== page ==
Many of the mums who have had more than one child come into my clinic tired and run down. During their health assessment it often becomes quite apparent that their health declined following the birth of each child.
Rarely do women replenish their nutrient levels following a pregnancy. Many supplement during pregnancy to ensure the health of their unborn child but what about themselves? Research has now shown that the declining nutrient levels may lead to increased risk of autism in subsequent children – particularly if the pregnancies follow closely.
Closely spaced pregnancies were associated with an increase in the odds of a second child being diagnosed with autism, according to a study involving California children.
The study, which the journal Paediatrics published online, showed the sooner conceptions followed the prior birth of a sibling, the greater the likelihood of the second child having an autism diagnosis. The study looked at more than 660,000 second-born children in California between 1992 to 2002. The study measured the time the second child was conceived relative to the first child, and then looked at autism diagnosis of the second sibling.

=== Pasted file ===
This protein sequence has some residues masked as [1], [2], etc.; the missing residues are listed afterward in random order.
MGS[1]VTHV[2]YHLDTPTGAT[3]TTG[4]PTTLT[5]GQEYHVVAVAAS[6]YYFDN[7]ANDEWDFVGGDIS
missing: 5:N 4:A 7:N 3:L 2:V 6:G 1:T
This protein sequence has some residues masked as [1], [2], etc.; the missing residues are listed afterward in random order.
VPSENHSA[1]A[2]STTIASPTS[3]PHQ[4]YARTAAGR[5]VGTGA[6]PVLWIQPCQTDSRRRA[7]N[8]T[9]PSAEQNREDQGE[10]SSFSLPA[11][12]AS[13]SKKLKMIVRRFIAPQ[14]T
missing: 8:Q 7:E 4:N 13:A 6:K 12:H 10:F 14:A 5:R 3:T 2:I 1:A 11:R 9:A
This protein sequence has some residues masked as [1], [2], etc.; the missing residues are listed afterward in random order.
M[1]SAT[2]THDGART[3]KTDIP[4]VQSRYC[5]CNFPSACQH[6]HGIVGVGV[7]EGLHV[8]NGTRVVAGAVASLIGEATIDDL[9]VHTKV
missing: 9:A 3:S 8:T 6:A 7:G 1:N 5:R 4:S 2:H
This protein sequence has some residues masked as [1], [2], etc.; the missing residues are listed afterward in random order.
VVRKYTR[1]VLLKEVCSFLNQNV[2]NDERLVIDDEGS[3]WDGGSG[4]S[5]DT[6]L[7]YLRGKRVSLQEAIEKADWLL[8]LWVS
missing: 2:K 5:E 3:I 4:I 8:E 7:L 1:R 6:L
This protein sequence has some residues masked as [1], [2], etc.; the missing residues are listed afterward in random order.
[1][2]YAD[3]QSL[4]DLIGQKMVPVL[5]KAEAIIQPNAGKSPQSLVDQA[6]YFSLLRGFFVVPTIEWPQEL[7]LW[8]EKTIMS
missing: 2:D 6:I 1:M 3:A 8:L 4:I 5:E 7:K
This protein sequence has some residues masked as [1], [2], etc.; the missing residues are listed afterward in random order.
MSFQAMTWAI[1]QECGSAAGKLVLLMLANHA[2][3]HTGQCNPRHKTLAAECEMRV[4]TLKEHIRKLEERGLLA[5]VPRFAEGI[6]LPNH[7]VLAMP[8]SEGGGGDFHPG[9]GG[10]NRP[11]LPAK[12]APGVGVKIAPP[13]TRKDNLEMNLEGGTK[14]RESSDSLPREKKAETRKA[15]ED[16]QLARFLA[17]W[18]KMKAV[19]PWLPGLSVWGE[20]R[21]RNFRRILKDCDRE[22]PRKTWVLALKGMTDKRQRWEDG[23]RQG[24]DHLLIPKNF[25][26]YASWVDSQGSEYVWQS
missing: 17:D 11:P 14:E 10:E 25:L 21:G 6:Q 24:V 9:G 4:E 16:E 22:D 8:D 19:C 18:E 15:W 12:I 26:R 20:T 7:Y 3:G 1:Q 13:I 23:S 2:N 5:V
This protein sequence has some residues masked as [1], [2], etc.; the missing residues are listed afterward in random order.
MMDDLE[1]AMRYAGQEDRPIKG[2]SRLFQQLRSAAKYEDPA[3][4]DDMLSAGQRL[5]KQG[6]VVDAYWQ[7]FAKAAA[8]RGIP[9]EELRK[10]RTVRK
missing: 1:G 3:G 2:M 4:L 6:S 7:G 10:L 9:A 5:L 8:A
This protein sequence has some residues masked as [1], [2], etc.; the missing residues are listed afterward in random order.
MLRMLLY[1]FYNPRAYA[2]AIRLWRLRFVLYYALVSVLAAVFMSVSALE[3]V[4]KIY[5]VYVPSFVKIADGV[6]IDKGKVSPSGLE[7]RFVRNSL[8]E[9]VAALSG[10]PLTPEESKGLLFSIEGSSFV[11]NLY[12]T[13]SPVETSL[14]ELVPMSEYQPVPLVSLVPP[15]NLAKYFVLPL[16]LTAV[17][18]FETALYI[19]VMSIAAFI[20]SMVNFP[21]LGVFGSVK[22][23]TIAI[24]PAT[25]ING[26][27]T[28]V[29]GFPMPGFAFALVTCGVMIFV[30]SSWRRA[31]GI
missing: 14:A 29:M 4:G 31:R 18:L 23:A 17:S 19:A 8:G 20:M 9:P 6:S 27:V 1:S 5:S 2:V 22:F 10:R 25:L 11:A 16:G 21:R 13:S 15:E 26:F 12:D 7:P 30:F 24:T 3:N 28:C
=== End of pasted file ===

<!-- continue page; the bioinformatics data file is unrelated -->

The study found that second children who were conceived less than 12 months after the first child’s birth were three times more likely to be diagnosed with autism than children spaced further apart. Second children conceived less than two years after the first had almost twice the odds of receiving an autism diagnosis.
Quite apart from the increase in autism, the mere fact that nutritional deficiencies also increase susceptibility to environmental toxins, should motivate all women to ensure their own health is at optimum levels PRIOR to conceiving. Read more about preparing your body for conception and the importance of detoxing well before starting a family.
Maternal vitamin D insufficiency during pregnancy is significantly associated with offspring language impairment. Maternal vitamin D supplementation during pregnancy may reduce the risk of developmental language difficulties among their children.
Always ensure proper assessment of your Vitamin D levels is undertaken prior to any supplementation.
Supplements should be quality products as prescribed by a qualified natural health practitioner.
Source: Maternal Serum Vitamin D Levels During Pregnancy and Offspring Neurocognitive Development; Andrew J. O. Whitehouse, PhD; Barbara J. Holt, BSc; Michael Serralha, BSc(Hons); Patrick G. Holt, DSc; Merci M. H. Kusel, MBBS, and e H. Hart, PhD